Friday, December 6, 2013

The Club Talk That Never Was

I realize that my last blog post was in May. I often have ideas for my “next” blog post, but then things happen. Life happens. And alas, that “next” post never happens. A lot has happened since May. A LOT. I have been to five different countries, four different states, and I have become a Young Life leader. I think the journey to becoming a Young Life leader warrants its own blog post at some point, but it has definitely impacted my life. 

If you are not familiar with Young Life, check out the website for a crash tutorial, or as much information as you could ever want to know, your choice. I think you’ll like what you see! ( 

Anyway, one of the flagship events of Young Life is Club that happens every week. For us, it happens each Monday night. And it’s pretty much the only good thing about Mondays. The kids say that at least. The leaders take turns giving the Club talks (the thought of which almost stopped me from being a Young Life leader). We scheduled out the Club talks for the semester so that everyone knew when they would be speaking. I was assigned two club talks. I survived my first one (with the grace of God and presence of the Holy Spirit, I might add) and was in full preparation for the second one. I had written it. I was learning it. I was praying about anything else specific that God wanted me to share with the kids. I was getting comfortable with it so that I didn’t have to read from my notes. And of course the butterflies were having a party in my stomach. And then the day before, on Sunday afternoon, I learn that I don’t have to give the club talk after all the next day. What??? I can’t say that I wasn’t relieved, but I HAD written the talk, I HAD prayed about it, and I HAD learned a lot myself in preparing it. So, I decided that it shouldn’t go to waste. And therefore, my few blog readers, you get the pleasure of reading “The Club Talk That Never Was”.  I hope that in some way you learn something from it, just like I did.  

This Club talk is the last one of the semester. I think it’ll be self-explanatory :-) 

I am aware that its winter and we are now well and truly in the middle of the holiday season, but I want to take you back a couple of seasons and talk about swimming. 

I was swimming from a very young age, and not in lakes or rivers or oceans, but in a swimming pool. I grew up in the desert, so a swimming pool was the only water that I was comfortable with and really the only water that I had ever known. I happily slid or jumped in feet first, went underwater looking for pennies at the bottom of the pool, pushed off backward off the side of the pool, made myself dizzy doing pool somersaults, had contests with myself to see how long I could hold my breath underwater, pretty much everything that you could imagine. I was happy and comfortable in my little shallow world of 3ft deep. And then at some point, I started becoming aware of the other end of the pool. You know, the “deep end”. Where all the big kids hung out. Where the intriguing “diving board” stood watch over the 10ft of water beneath it. And let me tell you, there is a big difference between 3ft and 10ft of water. In 3ft, I could stand, maneuver myself around and get out quickly and easily whenever I wanted. I wasn’t yet fully committed to the swimming pool. I was kind of taking it for a test drive and seeing how it felt, getting comfortable with it before going any deeper and observing from afar what was happening at the other end of the pool. I don’t remember what age I was when I first learned to dive, but I know I was young enough to want my dad in the pool waiting for me. You know, in case I wasn’t going to make it. Dad needed to be there.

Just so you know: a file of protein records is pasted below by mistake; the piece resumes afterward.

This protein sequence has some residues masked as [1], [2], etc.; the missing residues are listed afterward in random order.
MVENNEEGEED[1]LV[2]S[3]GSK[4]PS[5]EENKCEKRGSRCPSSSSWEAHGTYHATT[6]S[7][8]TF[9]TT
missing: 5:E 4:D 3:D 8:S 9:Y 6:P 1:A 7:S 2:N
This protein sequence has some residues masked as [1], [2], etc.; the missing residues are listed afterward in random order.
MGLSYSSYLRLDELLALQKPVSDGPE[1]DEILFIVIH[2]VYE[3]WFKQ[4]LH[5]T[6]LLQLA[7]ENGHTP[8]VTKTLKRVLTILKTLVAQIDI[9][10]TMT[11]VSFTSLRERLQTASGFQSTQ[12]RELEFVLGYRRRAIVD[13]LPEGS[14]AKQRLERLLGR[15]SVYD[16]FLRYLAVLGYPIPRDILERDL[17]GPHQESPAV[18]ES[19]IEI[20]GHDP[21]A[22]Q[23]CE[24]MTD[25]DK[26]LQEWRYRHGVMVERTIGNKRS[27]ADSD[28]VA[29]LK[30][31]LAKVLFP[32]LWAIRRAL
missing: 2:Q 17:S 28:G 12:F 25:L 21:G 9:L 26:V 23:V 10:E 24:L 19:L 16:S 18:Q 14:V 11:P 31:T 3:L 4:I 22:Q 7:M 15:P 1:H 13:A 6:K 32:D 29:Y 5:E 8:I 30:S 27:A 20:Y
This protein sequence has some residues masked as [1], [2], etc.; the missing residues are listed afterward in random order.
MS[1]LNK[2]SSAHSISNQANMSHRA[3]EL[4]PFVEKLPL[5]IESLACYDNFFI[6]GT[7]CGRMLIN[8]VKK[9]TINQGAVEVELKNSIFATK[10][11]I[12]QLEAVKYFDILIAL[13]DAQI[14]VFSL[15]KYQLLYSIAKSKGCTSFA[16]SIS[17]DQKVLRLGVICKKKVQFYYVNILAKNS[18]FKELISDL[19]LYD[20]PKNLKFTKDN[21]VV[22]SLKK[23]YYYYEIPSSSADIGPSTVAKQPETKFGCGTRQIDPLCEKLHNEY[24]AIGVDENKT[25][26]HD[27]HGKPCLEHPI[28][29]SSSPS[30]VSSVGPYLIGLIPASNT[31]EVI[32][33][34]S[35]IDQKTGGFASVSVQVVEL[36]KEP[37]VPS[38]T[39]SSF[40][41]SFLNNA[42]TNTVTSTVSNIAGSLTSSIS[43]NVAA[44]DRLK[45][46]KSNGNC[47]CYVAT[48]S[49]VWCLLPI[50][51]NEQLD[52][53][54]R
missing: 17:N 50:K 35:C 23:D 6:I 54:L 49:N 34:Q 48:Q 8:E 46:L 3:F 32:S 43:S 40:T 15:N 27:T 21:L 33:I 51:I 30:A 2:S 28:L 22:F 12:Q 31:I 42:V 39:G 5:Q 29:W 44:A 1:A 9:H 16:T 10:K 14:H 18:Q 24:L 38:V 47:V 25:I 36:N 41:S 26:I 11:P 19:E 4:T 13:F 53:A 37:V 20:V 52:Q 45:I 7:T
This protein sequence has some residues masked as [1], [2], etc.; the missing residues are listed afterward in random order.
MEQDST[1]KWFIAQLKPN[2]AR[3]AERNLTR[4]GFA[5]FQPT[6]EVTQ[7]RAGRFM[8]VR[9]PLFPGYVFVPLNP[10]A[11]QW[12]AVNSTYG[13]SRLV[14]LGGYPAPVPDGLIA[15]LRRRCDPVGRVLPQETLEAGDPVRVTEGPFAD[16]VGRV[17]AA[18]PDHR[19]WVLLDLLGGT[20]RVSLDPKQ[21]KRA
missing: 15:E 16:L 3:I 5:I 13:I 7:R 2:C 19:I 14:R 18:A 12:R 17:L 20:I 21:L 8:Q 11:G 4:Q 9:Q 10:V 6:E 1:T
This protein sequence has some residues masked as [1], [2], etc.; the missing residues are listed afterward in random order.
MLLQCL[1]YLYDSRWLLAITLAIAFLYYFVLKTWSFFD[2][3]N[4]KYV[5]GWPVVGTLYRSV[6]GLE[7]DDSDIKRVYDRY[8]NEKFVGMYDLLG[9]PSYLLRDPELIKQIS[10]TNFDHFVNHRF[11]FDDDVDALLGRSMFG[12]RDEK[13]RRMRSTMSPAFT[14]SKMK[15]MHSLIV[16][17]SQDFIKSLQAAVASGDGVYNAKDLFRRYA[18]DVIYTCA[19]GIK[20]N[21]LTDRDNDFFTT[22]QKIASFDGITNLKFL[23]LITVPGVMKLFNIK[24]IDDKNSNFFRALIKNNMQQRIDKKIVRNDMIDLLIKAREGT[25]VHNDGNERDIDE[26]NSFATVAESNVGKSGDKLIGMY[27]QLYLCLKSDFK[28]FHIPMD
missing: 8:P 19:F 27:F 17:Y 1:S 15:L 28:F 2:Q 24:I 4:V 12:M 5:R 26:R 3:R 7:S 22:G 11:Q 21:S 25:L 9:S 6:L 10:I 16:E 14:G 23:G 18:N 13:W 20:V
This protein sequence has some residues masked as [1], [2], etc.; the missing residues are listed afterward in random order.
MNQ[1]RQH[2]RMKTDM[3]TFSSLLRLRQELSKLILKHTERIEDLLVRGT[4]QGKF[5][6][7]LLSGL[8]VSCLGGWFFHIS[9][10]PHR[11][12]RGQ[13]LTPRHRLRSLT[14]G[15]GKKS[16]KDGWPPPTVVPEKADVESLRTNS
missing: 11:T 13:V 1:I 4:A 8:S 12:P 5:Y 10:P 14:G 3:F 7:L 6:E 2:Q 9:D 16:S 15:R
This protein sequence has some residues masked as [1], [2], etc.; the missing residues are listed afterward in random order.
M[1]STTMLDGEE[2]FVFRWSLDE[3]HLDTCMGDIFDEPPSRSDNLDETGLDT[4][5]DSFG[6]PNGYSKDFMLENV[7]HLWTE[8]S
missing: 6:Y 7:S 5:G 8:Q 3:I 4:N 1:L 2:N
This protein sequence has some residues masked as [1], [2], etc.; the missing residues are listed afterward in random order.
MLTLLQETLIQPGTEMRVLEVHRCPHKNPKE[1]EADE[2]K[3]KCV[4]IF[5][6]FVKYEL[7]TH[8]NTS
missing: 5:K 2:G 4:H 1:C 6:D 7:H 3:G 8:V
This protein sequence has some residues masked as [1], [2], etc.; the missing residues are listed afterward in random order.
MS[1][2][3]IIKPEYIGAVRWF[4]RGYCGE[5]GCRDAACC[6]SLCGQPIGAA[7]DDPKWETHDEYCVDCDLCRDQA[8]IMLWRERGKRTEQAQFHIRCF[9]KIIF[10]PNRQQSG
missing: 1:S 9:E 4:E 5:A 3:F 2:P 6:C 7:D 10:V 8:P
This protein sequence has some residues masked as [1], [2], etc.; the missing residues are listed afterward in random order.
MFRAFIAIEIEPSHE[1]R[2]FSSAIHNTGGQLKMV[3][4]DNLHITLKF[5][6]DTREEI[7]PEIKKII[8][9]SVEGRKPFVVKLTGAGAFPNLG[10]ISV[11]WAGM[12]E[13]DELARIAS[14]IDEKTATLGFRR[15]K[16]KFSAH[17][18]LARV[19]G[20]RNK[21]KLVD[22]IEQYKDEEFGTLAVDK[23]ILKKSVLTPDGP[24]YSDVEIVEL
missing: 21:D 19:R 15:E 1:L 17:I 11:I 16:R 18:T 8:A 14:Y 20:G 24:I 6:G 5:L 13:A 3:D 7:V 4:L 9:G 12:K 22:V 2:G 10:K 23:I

My decision to learn how to dive took time. Lots of time. I don’t know how much time I spent on the outskirts of the deep end watching others dive over and over again. They had taken the plunge, and now they couldn’t get enough of it. A plain dive was no longer good enough for them anymore, they wanted to dive backwards, or with their eyes closed. I was so intrigued. I wanted to be like all of them. So I started out with getting familiar with the diving board. I’m pretty sure I walked up the stairs and to the end of it a few times, and then turned right back around and back down the stairs. I thought that I was ready, but it turns out that I wasn’t just yet. Eventually, I got up the courage to JUMP off of the diving board, feet first. It was a solid start for me and I was proud of that first step. I jumped off the diving board lots and lots of times. And then I learned how to do the cannonball. And all the while, I was watching and observing others take their dives. Eventually, I had seen enough and it was time. And I needed my dad there, waiting in the water for me. And this time, I climbed that diving board, I got into position with my arms stretched high over my head, and I leaned over and dove head first into that water. And it was incredible. An incredible belly flop. And yeah, it was painful and embarrassing, but I have completed a lot of pretty perfect dives since that day, and quite a few more unintentional belly flops as well, but I will always remember that first dive. It was the beginning of a beautiful friendship with the deep end of the pool. 

All semester we have been talking about a man named Jesus Christ. We have shared a lot of information about Him. Things like how He perform miracles, how He befriends the unloved and unpopular, how He wants to befriend each of you. We’ve explained how God requires you to live a perfect life. To be holy and blameless 100% of the time, just like Jesus. We’ve also delivered the unfortunate news that you were born a sinner and because of that, you don’t have the ability to live a perfect life and you deserve death. You’ve heard the best news that you will ever hear – that this man, this Jesus that we talk about, He took all of your sin, He wore it for you, and He was nailed to a cross and died on your behalf. And your sin went with Him. He was the ultimate sacrifice. He did all of this because He loves you. And then He was resurrected three days later. He is the living God. The only living God.